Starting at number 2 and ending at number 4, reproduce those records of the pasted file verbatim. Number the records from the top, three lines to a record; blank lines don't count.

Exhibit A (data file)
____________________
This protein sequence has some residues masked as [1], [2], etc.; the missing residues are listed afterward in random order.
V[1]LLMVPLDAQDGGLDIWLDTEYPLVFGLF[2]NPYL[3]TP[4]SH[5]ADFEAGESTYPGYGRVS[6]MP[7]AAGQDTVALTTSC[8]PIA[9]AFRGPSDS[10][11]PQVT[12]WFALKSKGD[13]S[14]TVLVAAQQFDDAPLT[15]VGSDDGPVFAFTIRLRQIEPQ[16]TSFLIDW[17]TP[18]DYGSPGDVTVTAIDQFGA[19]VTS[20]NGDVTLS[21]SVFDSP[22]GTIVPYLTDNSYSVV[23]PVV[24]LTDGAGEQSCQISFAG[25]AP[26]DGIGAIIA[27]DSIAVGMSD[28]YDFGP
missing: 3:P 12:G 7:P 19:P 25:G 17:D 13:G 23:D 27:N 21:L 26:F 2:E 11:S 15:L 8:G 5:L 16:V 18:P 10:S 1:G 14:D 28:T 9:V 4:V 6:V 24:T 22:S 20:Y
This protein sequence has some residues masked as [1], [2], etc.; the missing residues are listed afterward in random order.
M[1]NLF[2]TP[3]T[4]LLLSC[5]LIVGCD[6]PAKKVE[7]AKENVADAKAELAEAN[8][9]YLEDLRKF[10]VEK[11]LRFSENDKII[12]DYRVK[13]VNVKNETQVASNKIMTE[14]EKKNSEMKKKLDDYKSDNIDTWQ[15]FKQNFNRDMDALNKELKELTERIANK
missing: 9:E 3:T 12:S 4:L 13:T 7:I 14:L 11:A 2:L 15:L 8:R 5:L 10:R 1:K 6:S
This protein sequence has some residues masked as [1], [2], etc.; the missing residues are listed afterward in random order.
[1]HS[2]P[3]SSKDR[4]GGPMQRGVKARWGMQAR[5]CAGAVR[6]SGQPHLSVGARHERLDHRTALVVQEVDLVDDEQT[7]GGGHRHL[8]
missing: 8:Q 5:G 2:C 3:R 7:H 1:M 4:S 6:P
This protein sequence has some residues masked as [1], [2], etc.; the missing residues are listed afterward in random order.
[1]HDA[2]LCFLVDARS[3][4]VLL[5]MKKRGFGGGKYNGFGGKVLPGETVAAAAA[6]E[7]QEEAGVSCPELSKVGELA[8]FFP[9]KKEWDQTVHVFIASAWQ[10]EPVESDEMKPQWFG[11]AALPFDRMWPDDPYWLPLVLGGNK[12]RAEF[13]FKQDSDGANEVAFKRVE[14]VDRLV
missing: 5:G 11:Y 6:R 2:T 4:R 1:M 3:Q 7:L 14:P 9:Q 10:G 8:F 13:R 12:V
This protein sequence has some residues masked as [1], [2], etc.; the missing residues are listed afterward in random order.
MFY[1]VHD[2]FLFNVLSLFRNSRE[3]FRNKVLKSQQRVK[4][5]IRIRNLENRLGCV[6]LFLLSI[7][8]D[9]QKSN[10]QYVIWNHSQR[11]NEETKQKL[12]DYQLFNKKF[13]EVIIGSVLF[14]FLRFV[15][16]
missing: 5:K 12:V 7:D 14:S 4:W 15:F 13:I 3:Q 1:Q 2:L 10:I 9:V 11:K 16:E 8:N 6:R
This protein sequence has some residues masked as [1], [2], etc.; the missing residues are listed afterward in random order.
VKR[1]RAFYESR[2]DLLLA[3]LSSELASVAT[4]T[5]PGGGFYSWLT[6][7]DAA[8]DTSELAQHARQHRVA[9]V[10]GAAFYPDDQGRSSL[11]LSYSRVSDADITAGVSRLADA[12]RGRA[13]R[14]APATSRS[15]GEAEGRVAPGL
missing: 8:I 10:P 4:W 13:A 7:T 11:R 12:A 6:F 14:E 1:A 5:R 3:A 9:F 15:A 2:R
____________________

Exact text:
This protein sequence has some residues masked as [1], [2], etc.; the missing residues are listed afterward in random order.
M[1]NLF[2]TP[3]T[4]LLLSC[5]LIVGCD[6]PAKKVE[7]AKENVADAKAELAEAN[8][9]YLEDLRKF[10]VEK[11]LRFSENDKII[12]DYRVK[13]VNVKNETQVASNKIMTE[14]EKKNSEMKKKLDDYKSDNIDTWQ[15]FKQNFNRDMDALNKELKELTERIANK
missing: 9:E 3:T 12:S 4:L 13:T 7:I 14:L 11:A 2:L 15:L 8:R 5:L 10:R 1:K 6:S
This protein sequence has some residues masked as [1], [2], etc.; the missing residues are listed afterward in random order.
[1]HS[2]P[3]SSKDR[4]GGPMQRGVKARWGMQAR[5]CAGAVR[6]SGQPHLSVGARHERLDHRTALVVQEVDLVDDEQT[7]GGGHRHL[8]
missing: 8:Q 5:G 2:C 3:R 7:H 1:M 4:S 6:P
This protein sequence has some residues masked as [1], [2], etc.; the missing residues are listed afterward in random order.
[1]HDA[2]LCFLVDARS[3][4]VLL[5]MKKRGFGGGKYNGFGGKVLPGETVAAAAA[6]E[7]QEEAGVSCPELSKVGELA[8]FFP[9]KKEWDQTVHVFIASAWQ[10]EPVESDEMKPQWFG[11]AALPFDRMWPDDPYWLPLVLGGNK[12]RAEF[13]FKQDSDGANEVAFKRVE[14]VDRLV
missing: 5:G 11:Y 6:R 2:T 4:R 1:M 3:Q 7:L 14:P 9:Q 10:G 8:F 13:R 12:V